In the News

Welcome to our little corner of fame!  Thank you to the kind members of the press, both locally and nationally that have taken an interest in our show to help us grow over the last 16 years.  Thank you! – Tony

If you are a member of the press and wish to contact us about our show please email our Public Relations Director, Stephanie Janes at stephaniejanespr@gmail.com

or Dustin Rennells, Operations Manager urbannutcrackerinfo@gmail.com for logistical information.

Download our Urban Nutcracker 2016 Press Release here.

Download our Urban Nutcracker 2016 Autism Friendly Performance Press Release here.

Urban Nutcracker: Anatomy of a Ballet, Teaser Trailer

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“The dancing is superb. ” 

“Tony Williams’s 14th edition of the street smart Urban Nutcracker soars aesthetically and satisfies emotionally.

The eye popping and heart lifting dancing from classical ballet and swing to krump and tap, the sweet mix of Tchaikovsky’s beloved score for ballet with swing orchestration from the great Duke Ellington and his orchestra, the silly jokes and belly- laughs and the solemn parts that tug at the heart and bring a tear or two.”The Edge 

“But the moment the curtain rose on Boston dance guru Tony Williams’s 13th season of the “Urban Nutcracker,” I got it. The scene wasn’t some snowy, woodsy setting that could just as easily have been a backdrop for a Lexus December to Remember TV commercial. It was a street corner, with a park bench, a vendor, and apartment buildings in the background. There was a different kind of energy, one not at all driven by the powerful music of an orchestra but by the excitement of the people on that corner.” — Boston Globe

“Williams gets more savvy in providing surprises in “Urban Nutcracker” year after year. In response, his audiences grow in number, appreciating this excellent addition to the holiday stage treats.” — Patriot Ledger

“A Nutcracker with real soul” — Boston Metro

 

Urban Nutcracker featured on ABC Nightly on 12.23.2011. Urban Nutcracker is featured 6 minutes into the clip and after the advertisement.

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“As a young man, Williams lived in a world

away far removed from the posh and

elegance surroundings portrayed in the

classic tale, the Nutcracker.” –Chronicle

 

 

 

TW_young-01   

Jamaica Plain: Out of the Projects

Dancing out of Danger

Tony Williams, director of the Urban Nutcracker, talks about his rise from the Bromley-Heath project to an international ballet star on Chronicle, 2014.

 

Holidays in JP: ‘Urban Nutcracker’ brings diversity to holiday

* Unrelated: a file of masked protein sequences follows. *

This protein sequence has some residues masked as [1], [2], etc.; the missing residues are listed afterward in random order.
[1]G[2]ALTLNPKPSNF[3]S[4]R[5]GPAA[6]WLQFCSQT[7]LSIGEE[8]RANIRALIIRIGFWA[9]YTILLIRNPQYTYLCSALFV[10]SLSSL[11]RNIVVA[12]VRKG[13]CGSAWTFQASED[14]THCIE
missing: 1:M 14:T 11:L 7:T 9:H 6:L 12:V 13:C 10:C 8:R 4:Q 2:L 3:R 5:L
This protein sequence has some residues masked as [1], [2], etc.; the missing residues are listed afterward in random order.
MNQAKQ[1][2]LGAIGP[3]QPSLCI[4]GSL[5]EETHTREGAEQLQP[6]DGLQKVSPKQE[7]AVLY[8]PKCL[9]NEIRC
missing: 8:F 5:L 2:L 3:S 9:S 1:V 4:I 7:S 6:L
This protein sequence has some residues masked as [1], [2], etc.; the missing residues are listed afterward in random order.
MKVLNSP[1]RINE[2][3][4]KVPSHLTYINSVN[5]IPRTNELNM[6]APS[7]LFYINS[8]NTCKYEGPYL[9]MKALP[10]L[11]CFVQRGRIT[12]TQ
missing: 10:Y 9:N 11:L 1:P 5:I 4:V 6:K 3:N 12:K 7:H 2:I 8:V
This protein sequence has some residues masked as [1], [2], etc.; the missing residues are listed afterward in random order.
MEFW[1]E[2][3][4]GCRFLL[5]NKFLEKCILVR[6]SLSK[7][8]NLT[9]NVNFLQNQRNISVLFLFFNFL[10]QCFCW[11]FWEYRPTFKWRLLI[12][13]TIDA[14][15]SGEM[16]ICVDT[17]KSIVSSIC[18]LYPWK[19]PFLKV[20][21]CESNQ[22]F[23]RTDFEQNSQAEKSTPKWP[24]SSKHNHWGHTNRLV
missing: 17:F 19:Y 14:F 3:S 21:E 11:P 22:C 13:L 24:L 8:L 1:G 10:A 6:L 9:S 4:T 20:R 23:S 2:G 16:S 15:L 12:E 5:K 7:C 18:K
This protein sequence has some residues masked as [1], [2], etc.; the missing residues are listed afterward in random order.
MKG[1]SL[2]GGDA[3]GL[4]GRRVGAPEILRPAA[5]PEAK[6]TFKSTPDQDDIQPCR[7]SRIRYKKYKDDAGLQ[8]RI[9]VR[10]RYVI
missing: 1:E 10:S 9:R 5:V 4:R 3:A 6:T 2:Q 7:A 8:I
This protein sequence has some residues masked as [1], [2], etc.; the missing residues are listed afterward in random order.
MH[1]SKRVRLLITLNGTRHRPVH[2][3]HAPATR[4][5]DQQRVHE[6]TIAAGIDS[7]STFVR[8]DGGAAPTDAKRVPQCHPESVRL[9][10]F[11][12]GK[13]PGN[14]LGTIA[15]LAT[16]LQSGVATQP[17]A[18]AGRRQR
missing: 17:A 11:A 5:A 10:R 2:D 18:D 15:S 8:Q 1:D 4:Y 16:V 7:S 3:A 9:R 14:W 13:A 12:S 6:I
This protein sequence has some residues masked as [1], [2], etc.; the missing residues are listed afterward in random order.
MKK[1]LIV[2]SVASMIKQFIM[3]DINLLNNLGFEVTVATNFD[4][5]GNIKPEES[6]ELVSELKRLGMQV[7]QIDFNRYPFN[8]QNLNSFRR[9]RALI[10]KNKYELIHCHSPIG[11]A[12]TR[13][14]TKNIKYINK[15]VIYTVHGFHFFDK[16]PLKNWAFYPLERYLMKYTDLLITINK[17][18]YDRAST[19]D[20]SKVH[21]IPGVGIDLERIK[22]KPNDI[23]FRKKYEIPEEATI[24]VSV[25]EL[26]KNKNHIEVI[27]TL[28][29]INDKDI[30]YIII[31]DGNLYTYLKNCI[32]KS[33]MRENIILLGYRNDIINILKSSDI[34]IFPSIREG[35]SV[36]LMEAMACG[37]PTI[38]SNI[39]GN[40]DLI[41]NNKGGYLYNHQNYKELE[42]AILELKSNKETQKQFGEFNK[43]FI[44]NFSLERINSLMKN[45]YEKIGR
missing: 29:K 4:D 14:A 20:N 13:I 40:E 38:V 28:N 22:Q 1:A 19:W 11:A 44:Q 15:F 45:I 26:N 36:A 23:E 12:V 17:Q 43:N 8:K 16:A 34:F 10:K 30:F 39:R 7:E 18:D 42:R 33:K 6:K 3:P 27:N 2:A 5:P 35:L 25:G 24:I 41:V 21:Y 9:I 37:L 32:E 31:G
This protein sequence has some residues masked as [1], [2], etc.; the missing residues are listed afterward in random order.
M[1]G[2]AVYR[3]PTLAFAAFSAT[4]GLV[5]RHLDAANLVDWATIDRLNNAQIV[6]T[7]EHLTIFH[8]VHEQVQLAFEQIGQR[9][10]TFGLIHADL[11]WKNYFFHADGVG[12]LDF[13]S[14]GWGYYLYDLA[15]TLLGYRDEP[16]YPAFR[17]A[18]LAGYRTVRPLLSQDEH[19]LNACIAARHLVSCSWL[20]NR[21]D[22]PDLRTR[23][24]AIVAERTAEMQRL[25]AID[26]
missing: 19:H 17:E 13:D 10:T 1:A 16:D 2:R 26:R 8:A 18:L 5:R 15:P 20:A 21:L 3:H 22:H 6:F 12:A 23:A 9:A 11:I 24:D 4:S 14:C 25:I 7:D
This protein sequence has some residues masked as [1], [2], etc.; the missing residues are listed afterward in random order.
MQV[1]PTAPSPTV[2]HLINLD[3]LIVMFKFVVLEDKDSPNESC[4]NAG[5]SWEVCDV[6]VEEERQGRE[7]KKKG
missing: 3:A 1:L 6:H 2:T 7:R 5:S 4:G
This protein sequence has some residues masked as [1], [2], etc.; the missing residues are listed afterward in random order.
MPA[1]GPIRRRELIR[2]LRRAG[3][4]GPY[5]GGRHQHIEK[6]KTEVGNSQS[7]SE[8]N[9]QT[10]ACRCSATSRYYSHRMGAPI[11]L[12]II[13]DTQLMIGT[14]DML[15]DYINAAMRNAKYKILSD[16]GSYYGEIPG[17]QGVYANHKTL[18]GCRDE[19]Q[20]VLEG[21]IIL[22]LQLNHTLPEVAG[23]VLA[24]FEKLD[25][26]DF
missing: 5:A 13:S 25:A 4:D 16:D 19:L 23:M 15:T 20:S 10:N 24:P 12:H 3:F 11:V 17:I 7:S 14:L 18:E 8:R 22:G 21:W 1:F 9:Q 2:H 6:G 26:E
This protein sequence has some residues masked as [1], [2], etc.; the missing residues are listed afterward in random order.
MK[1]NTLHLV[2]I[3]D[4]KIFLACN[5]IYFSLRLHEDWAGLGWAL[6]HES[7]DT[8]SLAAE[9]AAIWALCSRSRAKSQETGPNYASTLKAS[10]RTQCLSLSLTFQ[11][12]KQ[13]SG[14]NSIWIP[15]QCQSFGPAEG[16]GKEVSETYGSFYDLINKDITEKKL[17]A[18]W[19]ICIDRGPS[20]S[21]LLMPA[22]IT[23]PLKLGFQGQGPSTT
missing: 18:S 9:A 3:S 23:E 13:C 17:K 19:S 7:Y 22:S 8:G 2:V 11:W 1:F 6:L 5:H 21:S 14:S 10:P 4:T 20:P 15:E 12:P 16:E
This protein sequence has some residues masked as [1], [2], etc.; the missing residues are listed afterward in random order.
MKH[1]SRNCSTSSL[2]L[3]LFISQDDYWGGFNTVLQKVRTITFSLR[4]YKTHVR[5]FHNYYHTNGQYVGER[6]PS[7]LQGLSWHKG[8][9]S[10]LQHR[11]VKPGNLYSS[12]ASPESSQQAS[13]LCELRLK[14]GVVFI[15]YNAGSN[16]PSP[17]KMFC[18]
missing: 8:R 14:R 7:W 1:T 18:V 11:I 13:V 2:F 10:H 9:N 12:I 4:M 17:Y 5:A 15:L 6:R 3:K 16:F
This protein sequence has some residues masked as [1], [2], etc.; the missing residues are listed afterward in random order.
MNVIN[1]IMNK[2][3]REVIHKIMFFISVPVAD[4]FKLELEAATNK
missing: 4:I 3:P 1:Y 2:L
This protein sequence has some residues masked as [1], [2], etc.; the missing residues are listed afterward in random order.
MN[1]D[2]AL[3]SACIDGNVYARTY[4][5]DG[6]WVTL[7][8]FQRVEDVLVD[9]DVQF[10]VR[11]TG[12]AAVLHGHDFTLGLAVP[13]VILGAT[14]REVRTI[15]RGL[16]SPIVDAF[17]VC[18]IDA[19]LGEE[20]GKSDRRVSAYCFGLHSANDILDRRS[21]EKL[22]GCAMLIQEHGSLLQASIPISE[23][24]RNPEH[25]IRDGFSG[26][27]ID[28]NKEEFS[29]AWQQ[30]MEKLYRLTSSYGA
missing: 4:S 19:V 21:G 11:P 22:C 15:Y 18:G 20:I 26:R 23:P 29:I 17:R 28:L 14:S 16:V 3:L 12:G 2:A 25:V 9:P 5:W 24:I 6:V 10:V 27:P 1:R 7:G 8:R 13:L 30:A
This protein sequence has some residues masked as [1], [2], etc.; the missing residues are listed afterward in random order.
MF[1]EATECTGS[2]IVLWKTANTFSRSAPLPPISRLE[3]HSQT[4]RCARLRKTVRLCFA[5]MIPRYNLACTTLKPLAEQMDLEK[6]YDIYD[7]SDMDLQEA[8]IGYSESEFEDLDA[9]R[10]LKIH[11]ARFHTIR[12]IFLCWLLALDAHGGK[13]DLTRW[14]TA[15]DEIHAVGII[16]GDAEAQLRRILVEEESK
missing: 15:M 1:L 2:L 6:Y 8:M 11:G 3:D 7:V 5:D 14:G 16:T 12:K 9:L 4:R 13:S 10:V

Williams said he was a lost 13-year-old kid who was in a youth street gang, getting into trouble and fights. He began taking the trolley from Centre Street downtown to the Boston Young Men’s Christian Union, similar to a YMCA, where he lifted weights and did gymnastics.

Many Russians there did ballet to improve their gymnastics and Williams followed suit. Williams said he was surrounded by mentors who talked to him about staying out of trouble and working hard. He said some of his friends where he grew up weren’t as fortunate as they continued to get in trouble.Williams joined the Boston Ballet School and eventually the Boston Ballet Company.

He would go on to dance professionally for 25 years. Williams founded BalletRox, a nonprofit ballet organization also headquartered on Amory Street, in 1996. And in 2001, he started his own ballet studio in Jamaica Plain.

Williams had tap dance and hip-hop teachers at his new studio, which brought in many men of color. Williams wanted to showcase that because it is unusual in dance, so he decided to have a show. Williams didn’t want to do the traditional “Nutcracker” because there were so many performances of it around the Boston area. That is when the “Urban Nutcracker” was born.

Williams joined the Boston Ballet School and eventually the Boston Ballet Company. He would go on to dance professionally for 25 years. Williams founded BalletRox, a nonprofit ballet organization also headquartered on Amory Street, in 1996. And in 2001, he started his own ballet studio in Jamaica Plain.

Williams had tap dance and hip-hop teachers at his new studio, which brought in many men of color. Williams wanted to showcase that because it is unusual in dance, so he decided to have a show. Williams didn’t want to do the traditional “Nutcracker” because there were so many performances of it around the Boston area. That is when the “Urban Nutcracker” was born. –JP Gazette